A lot of hard work! I sponsor a lot of on line parties, festivals and contests. Book sales don’t magically happen, believe me. An author has to work hard to earn her readers. And then she has to work hard to keep them by giving them something they’ll enjoy reading. I try hard to make my books worth a reader’s time.

What is one thing you’d like to jump on the rooftop and scream about?
How long it takes to get paid. Want a weekly salary? Don’t become an author. J In fact, don’t become an author for money at all. Those of us who write do it because we love it. There’s the bottom line.

Okay, too much sugar for you today!  Here’s a nice cup of Chamomile tea and come on over and sit under the cabana and watch the waves roll in.  Now…can you tell us what you love about being a published author and how all those things above doesn’t matter because it’s all part of the whole scheme of things and you wouldn’t have it any other way?

I think you summed up beautifully. I wouldn’t have it any other way. I have a great publisher and work with some fabulous people. I still enjoy spinning a yarn and I sure enjoy hanging out with readers. I’m truly thankful to be able to do what I’m doing. And now, forget the tea. Where’s the chocolate?!

Tuesday, November 6, 2018

Straight From the Mouth of Alastair Fraser, author of Forestry Flavours of the Month

Publication Date: May 20, 2016
Publisher: AuthorHouse
Formats: Ebook
Pages: 228
Genre: Biography
Tour Dates: September 4 - 15

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Forestry touches on all aspects of human welfare in one way or another, which is why foresters need to play an active role in determining our collective agenda. Alastair Fraser, a lifelong forester and the co-founder of LTS International, a forestry consulting company, explains how forestry changes with political cycles and how foresters can promote healthy forests at all times.

He explores critical issues such as:
• forests and their connection to coal;
• forest's role in combatting floods and climate change;
• illegal logging in Indonesia, Laos, and elsewhere;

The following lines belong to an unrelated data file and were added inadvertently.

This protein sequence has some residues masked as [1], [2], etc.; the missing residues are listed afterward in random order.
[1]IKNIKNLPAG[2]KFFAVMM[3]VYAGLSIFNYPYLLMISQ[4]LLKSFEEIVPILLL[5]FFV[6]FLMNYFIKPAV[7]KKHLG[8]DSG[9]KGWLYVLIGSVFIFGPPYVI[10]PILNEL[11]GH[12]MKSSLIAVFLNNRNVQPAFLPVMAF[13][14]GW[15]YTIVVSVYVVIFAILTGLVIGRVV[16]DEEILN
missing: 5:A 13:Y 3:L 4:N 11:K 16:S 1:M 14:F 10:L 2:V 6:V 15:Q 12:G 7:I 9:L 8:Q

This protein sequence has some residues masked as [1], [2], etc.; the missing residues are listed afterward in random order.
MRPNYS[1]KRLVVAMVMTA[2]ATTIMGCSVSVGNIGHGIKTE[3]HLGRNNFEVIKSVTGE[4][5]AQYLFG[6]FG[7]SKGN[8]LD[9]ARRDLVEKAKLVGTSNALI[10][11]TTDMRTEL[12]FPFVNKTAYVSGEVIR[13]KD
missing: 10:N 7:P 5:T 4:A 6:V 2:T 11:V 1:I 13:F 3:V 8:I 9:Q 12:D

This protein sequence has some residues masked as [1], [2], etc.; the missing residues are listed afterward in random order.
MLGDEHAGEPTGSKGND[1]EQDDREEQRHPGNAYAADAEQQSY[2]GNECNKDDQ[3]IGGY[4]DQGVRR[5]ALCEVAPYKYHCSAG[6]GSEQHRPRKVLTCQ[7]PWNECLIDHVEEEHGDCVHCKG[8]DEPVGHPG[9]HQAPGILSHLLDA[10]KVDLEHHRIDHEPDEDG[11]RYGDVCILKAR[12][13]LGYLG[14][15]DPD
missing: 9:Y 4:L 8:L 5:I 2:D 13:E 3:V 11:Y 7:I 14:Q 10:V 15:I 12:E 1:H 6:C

• tactics to promote sustainable forestry management;
• plantations as a solution to tropical deforestation.

From pulping in Sweden and Brazil, paper mills in Greece and India, agroforestry in the Philippines, "pink" disease in India and oil bearing trees of Vietnam, no topic is off limits. Based on the author's life as a forester in dozens of countries, this account shows the breadth of forestry and makes a convincing case that forestry management needs to focus on managing change and achieving sustainability. Whether you're preparing to become a forester, already in the field, or involved with conservation, the environment or government, you'll be driven to action with Forestry Flavours of the Month.


Who or what is the inspiration behind the book?

The inspiration for the book was the very rewarding and interesting professional career spanning 55 years and including working in over 40 countries

Is this your first published book and if so, can you tell us your experiences in finding a publisher for it?

I has already published an academic textbook, but I did not find a lot of interest in the genre from mainstream publishers.

Where do you live and if I were coming to town, where would we go to talk books?

I live deep in the Scottish countryside in a very old cottage (but with modern amenities).  The nearest town is Blairgowrie, which among other claims to fame has a Bookmark festival annually, and there are plenty of nice coffe houses where we could discuss books